A remote meeting, also known as a virtual meeting, happens when people use video and audio to connect online.
"How do you do meetings right?" is a common question asked of all-remote companies like GitLab. The following guide assumes you've already questioned whether the meeting should happen in the first place; if you haven't, start with GitLab's guide to asynchronous workflows and communication.
Much of the same advice for running a good in-person meeting applies to remote meetings, with a few notable distinctions.
If you have to have a meeting, at least make it fun!
When you work in a global all-remote company, the usual assumptions about availability are opposite the norm. We have a growing team working in over 65 countries, with many time zones covered, which makes synchronous meetings impractical, burdensome, and inefficient. Anyone who has worked in a corporate environment has likely seen the sarcastic "I Survived Another Meeting That Should Have Been An Email" award. As an all-remote company, we do not look to a meeting by default; when they are necessary, we strive to make in-person attendance optional by enabling asynchronous contribution.
In many companies, synchronous meetings are used as a mechanism to create consensus. As you'll read in the Leadership portion of GitLab's handbook, we are not a democratic or consensus driven company. People are encouraged to give their comments and opinions, but in the end one person decides the matter after they have listened to all the feedback.
This works because of our values, which leads GitLab to hire individuals who enjoy being a manager of one, a point detailed in our Efficiency value. Team members are empowered to decide whether a sync meeting is the best use of their time, and set boundaries when needed.
You should aim to record all meetings. This allows team members to catch up on what transpired and adds context to notes that were taken during the meeting. Learn more about recording in Zoom in the Tips and Tricks section of GitLab's Handbook.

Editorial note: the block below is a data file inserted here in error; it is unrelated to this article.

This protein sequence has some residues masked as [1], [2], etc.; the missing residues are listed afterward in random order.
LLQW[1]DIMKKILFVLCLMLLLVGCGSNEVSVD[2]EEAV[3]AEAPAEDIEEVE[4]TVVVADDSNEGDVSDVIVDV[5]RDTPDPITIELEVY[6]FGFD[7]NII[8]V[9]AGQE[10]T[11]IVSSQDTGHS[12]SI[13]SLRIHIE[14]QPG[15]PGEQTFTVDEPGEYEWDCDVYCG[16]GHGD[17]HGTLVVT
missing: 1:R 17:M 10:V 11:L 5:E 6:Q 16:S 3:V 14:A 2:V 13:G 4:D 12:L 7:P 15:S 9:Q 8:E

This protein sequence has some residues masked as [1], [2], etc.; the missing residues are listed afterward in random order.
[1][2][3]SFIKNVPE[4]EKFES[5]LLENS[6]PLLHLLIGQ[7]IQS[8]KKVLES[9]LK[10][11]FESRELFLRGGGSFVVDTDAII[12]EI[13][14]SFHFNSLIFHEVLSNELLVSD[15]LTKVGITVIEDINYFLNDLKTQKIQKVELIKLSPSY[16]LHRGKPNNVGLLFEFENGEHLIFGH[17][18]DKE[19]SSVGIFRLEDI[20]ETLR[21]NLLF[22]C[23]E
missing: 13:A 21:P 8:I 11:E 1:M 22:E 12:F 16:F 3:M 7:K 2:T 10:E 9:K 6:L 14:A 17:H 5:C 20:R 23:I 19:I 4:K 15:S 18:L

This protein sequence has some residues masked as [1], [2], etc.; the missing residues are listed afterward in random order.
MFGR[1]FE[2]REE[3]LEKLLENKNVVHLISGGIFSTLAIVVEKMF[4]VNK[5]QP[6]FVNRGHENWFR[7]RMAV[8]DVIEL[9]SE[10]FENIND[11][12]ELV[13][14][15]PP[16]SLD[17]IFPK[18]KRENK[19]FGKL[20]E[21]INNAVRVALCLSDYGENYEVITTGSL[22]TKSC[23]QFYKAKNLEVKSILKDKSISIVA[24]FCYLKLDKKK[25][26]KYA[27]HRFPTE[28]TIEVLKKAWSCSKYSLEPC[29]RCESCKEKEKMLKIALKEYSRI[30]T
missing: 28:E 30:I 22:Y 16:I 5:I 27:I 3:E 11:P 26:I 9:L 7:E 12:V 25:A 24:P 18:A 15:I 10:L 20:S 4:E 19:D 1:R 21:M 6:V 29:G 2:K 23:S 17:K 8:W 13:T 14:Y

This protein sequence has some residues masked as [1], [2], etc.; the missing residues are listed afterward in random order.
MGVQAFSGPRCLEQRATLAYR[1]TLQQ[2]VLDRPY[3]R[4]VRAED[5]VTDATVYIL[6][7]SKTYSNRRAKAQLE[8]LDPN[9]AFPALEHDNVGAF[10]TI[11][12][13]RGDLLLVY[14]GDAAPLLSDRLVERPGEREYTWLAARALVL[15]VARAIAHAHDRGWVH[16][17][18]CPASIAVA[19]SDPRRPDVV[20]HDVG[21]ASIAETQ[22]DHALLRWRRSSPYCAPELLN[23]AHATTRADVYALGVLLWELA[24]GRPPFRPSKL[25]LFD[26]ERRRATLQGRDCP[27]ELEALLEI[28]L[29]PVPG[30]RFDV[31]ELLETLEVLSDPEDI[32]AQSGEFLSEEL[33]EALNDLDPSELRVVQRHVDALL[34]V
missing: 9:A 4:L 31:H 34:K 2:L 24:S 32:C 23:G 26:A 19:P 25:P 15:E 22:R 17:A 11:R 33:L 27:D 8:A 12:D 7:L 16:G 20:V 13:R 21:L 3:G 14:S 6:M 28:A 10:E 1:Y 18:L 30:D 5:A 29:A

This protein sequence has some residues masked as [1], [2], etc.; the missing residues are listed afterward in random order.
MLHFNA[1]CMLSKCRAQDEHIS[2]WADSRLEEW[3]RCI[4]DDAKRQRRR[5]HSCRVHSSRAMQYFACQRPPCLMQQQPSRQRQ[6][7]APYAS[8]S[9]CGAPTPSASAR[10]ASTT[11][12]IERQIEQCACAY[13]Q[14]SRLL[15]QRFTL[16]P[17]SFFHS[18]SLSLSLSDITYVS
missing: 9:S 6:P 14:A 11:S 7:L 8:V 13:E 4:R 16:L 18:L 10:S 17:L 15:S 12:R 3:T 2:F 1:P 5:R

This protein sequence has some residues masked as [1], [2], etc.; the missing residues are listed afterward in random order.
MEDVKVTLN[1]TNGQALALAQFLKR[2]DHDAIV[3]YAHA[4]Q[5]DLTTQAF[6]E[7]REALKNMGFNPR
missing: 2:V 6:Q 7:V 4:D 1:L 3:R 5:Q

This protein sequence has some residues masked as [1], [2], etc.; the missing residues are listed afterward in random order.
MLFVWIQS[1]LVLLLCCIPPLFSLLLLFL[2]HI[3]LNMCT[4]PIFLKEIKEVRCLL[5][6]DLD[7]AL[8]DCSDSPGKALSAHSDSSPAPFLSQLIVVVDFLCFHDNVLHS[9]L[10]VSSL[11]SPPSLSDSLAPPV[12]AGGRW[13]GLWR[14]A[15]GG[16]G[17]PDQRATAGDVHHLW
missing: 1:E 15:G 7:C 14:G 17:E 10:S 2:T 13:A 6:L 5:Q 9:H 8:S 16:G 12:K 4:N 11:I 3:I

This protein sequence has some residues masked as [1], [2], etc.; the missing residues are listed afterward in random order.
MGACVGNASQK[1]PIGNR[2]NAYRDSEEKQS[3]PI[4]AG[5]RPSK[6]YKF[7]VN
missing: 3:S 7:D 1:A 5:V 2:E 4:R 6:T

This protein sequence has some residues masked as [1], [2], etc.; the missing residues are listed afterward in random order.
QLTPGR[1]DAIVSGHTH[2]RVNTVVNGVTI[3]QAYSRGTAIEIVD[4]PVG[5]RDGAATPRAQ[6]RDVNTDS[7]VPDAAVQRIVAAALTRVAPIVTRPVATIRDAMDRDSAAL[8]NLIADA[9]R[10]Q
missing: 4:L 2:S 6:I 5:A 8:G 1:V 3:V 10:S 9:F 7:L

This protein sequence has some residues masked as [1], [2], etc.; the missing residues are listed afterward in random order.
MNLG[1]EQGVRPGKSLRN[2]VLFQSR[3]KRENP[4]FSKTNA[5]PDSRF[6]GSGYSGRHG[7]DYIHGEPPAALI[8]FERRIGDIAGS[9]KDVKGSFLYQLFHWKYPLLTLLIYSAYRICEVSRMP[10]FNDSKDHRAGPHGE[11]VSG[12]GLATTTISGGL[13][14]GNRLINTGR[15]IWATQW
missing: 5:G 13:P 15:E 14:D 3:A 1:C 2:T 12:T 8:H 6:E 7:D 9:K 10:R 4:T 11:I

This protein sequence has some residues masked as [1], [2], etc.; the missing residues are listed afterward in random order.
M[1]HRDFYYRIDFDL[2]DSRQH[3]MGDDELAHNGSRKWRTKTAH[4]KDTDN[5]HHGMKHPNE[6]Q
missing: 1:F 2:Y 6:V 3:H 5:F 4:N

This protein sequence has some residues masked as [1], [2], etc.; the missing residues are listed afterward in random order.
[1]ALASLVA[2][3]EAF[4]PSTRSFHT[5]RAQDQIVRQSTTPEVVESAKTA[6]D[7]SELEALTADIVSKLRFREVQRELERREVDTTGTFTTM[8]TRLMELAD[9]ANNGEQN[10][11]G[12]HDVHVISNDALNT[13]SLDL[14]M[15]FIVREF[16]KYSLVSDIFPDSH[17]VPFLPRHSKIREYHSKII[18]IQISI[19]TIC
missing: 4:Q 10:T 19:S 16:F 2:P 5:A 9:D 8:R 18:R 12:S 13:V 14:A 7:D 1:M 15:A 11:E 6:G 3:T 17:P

At the same time, even GitLab team members may find themselves on one of two extremes.
Managers can support their direct reports by reviewing the directs' calendars with them on a regular basis to align on which meetings should have in-person attendance.
Meetings should not happen if there isn't a clear objective and adequate preparation. In most cases, meetings that should be postponed are cancelled before they begin. At GitLab, roughly 1% of meetings should end within the first minute as it becomes clear that the meeting doesn't have a known meeting outcome, key material required for a productive conversation, or adequate participant preparation. Cancelling a meeting quickly at the start of it is not a failure. It takes leadership to quickly read the situation and make an efficient and timesaving call.
Recurring meetings are often established as meaningful points along a given journey. Don't hesitate to cancel them after their purpose has been served. Cancelling meetings isn't an insult to those on the invite list. In fact, ridding multiple calendars of an unneeded meeting is liberating to everyone involved. At the end of each meeting, the meeting DRI should evaluate whether the meeting can be cancelled or the meeting cadence or duration can be reduced. If there are multiple folks who may have an opinion, this can be an agenda item for discussion at the end of the meeting.
A nontrivial amount of time is required to regain focus after a distraction. While it is not always possible to schedule meetings such that they do not create distractions, it's important to begin and end meetings on time in order to minimize disruption.
When scheduling a meeting at GitLab, we value people's time and prefer the "speedy meetings" setting in our Google Calendar. This gives us meetings of, for example, 25 or 50 minutes - leaving some time to write notes, stretch, etc. before continuing to our next call. Learn more in the Communication section of GitLab's Handbook.